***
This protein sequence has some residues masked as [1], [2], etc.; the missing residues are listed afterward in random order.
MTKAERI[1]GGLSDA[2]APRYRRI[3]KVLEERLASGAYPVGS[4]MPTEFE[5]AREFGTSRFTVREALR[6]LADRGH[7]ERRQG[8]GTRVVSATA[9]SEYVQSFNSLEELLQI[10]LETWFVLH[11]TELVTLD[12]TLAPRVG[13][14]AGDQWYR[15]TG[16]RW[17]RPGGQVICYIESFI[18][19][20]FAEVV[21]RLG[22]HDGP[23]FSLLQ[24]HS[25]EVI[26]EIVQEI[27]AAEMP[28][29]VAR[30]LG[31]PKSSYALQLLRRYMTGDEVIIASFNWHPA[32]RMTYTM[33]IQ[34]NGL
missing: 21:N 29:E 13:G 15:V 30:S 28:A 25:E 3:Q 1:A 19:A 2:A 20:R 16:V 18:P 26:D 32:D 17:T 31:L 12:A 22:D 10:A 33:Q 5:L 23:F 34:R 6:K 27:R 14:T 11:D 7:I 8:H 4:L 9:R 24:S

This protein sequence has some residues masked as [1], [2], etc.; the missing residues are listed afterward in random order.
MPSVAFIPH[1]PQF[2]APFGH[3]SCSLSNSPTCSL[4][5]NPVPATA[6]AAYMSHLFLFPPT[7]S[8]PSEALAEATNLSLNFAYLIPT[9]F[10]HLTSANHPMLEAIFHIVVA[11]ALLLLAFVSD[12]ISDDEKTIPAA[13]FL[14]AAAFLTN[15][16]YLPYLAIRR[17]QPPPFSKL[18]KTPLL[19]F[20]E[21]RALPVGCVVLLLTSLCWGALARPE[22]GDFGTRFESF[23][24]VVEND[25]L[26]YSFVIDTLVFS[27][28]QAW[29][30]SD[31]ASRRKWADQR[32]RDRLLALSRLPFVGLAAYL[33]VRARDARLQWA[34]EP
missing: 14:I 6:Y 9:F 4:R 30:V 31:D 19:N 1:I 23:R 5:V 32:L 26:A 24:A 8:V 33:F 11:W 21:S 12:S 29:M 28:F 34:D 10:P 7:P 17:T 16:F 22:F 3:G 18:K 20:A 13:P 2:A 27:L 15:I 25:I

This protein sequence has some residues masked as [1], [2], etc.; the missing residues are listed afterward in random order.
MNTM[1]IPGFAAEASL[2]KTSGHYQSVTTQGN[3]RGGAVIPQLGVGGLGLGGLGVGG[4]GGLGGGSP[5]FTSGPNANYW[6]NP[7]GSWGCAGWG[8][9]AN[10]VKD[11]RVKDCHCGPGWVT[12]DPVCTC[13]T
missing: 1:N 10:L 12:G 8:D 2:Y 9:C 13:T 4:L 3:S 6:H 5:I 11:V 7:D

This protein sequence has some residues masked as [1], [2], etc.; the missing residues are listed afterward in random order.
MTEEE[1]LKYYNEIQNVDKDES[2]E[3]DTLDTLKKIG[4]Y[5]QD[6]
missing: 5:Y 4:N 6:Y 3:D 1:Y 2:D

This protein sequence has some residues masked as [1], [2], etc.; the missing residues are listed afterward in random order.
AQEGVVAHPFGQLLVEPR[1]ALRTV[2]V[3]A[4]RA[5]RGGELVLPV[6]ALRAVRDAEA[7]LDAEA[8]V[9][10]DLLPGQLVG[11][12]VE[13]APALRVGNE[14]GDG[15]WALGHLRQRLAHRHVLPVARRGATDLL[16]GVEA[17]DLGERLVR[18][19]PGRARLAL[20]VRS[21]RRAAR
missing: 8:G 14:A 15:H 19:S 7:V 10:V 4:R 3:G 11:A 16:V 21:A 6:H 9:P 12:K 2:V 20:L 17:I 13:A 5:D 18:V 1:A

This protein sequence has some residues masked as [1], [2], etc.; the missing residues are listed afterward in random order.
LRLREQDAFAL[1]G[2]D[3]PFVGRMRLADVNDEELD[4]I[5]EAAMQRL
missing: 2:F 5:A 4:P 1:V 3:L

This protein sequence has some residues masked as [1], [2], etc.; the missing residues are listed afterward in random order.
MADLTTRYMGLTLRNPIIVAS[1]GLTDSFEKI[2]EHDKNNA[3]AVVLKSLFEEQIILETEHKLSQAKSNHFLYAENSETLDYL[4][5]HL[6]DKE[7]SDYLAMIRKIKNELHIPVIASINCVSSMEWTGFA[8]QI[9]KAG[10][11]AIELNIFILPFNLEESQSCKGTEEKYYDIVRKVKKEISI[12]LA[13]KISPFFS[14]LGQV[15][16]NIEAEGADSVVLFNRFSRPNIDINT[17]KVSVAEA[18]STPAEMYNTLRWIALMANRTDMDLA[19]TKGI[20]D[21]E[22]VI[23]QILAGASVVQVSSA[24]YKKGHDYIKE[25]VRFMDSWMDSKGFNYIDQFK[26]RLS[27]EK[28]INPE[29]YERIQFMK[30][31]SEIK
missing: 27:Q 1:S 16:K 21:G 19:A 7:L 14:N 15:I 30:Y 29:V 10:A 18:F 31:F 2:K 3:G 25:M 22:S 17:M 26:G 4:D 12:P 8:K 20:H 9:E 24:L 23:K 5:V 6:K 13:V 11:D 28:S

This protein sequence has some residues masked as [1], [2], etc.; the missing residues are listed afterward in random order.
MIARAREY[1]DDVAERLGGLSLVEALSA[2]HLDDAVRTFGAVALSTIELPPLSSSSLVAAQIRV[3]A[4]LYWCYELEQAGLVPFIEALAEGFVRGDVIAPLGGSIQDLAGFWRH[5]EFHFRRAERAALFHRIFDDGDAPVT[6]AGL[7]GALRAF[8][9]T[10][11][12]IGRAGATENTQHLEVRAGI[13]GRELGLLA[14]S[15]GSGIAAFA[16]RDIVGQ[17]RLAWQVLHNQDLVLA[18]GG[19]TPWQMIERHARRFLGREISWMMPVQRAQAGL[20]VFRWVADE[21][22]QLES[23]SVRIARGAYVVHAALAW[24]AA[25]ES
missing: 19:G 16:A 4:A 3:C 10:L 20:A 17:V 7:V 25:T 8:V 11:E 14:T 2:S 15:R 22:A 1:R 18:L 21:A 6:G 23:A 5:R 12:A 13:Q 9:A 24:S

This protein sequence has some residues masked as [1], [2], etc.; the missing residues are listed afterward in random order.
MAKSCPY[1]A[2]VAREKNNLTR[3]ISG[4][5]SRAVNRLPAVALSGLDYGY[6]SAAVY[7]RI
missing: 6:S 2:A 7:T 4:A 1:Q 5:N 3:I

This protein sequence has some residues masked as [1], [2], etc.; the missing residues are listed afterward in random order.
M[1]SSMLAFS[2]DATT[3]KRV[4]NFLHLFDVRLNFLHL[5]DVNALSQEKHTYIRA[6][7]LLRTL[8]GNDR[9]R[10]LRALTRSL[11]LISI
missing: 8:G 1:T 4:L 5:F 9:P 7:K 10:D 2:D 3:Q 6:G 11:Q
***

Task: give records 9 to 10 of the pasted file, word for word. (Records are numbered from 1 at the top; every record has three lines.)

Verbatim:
This protein sequence has some residues masked as [1], [2], etc.; the missing residues are listed afterward in random order.
MAKSCPY[1]A[2]VAREKNNLTR[3]ISG[4][5]SRAVNRLPAVALSGLDYGY[6]SAAVY[7]RI
missing: 6:S 2:A 7:T 4:A 1:Q 5:N 3:I

This protein sequence has some residues masked as [1], [2], etc.; the missing residues are listed afterward in random order.
M[1]SSMLAFS[2]DATT[3]KRV[4]NFLHLFDVRLNFLHL[5]DVNALSQEKHTYIRA[6][7]LLRTL[8]GNDR[9]R[10]LRALTRSL[11]LISI
missing: 8:G 1:T 4:L 5:F 9:P 7:K 10:D 2:D 3:Q 6:G 11:Q